The Onimiki project

An enhanced project to meet some issues

The Onimiki Renewable Energy project involves the development of two hydroelectric power stations using the hydraulic forces of the Kipawa reservoir.

The Onimiki project is valued at $475 million
(estimate based on comparable projects)..

Onimiki North power plant

The 60 MW Onimiki North power plant would be located on the banks of the Témiscamingue Lake (about 30 kilometers north of Témiscaming and 15 kilometers southwest of Laniel).

Onimiki South power station

The 10 MW Onimiki South power plant would be located in the town of Témiscaming on the banks of Témiscamingue Lake.

A number of issues and concerns were raised during the fall 2022 consultations.

Onimiki Renewable Energy revised its initial project to respond to several issues that had been expressed. The enhanced version of Onimiki Renewable Energy project is still under development. The final project will be proposed after environmental studies, the information and consultation process and detailed engineering studies. It will be defined in consultation with the community of Témiscamingue.

Existing management agreements that determine, among other things, reservoir water levels or the maintenance of water volumes to promote the spawning of certain fish species would remain in effect and under the responsibility of government departments and organizations.


Onimiki North power plant

The power plant would comprise three generating units capable of producing up to 60 MW.

Short sections of canals would be built to connect the Kipawa reservoir to Thiriot lake and Nadeau lake, as well as a small closure dam downstream of Nadeau lake.

Also, 2.8 kilometers of headworks would be built to supply the powerhouse.

Things to remember

  • Management of the Kipawa reservoir in accordance with historical conditions
  • No significant flooding along Thiriot and Nadeau lakes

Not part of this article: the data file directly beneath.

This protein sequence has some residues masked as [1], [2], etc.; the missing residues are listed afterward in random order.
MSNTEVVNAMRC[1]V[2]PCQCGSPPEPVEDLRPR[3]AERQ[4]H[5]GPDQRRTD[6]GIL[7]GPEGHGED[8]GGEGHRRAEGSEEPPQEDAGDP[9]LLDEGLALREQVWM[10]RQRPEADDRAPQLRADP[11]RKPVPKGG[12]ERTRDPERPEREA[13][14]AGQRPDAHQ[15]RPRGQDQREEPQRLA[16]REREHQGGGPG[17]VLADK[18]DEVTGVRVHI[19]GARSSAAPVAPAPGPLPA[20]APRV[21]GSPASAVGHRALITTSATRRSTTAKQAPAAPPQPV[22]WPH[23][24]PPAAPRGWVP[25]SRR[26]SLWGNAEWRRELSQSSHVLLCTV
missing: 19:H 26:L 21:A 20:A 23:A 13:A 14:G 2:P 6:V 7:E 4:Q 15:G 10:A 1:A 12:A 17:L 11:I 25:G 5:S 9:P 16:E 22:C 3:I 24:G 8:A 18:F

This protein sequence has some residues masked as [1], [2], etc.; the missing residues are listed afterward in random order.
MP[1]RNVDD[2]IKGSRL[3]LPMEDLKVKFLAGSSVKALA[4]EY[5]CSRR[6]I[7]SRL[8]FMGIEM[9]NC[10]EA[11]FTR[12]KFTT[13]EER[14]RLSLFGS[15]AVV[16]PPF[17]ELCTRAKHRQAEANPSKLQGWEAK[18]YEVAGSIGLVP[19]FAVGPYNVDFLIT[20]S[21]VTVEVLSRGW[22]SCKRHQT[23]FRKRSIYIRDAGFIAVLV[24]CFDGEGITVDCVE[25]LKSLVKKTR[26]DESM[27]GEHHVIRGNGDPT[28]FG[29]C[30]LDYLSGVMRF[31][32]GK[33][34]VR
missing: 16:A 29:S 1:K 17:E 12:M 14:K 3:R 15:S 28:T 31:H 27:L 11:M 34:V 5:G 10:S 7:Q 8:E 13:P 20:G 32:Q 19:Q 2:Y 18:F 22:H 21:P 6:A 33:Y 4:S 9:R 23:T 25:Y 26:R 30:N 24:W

• Ecological and aesthetic flow maintained in the Kipawa River (to be determined during environmental study)
  • Possible improvement in the predictability of whitewater activities in the Kipawa River
  • Guaranteed production in winter
Onimiki South power plant

The power station would have two turbine-alternator groups capable of producing up to 10 MW

The new intake would originate on the right bank of the Lumsden dam. A 1.6 km intake gallery would be built.

Two options are currently being analyzed for the power plant building.

  • Construction of a new power station to the north of the old one;
  • Use of the former Témiscaming power plant building.

Things to remember

  • No changes required at Kipawa dams and Tee Lake.
  • Aucun changement au barrage Lumsden
  • Maintain current flow conditions between Kipawa dam and Lumsden dam (13 cubic metres per second)
  • Minimal visual impact (tunnel feeders)
  • Virtually constant production all year round and guaranteed in winter
  • Ecological flow in Gordon Creek

Production schedule

Spring 2024

Filing of a new project notice with the Ministère de l’Environnement, de la Lutte aux changements climatiques, de la Faune et des Parcs (MELCCFP)

Spring to fall 2024

Additional environmental inventories required for the impact study

Fall 2024

Information and consultation approach

Summer 2025

Filing of the impact study

Fall 2025-Winter 2026

MELCCFP environmental assessment process

Spring 2026

Expected date of government approvals

Summer 2026

Scheduled start of construction

December 2028

Scheduled commissioning date

Hydro-Québec's 2035 action plan

Onimiki Renewable Energy is supported by First Nations and the local communities.

The project meets the objectives of Hydro-Québec's Action Plan 2035 and the Québec government's energy transition plan.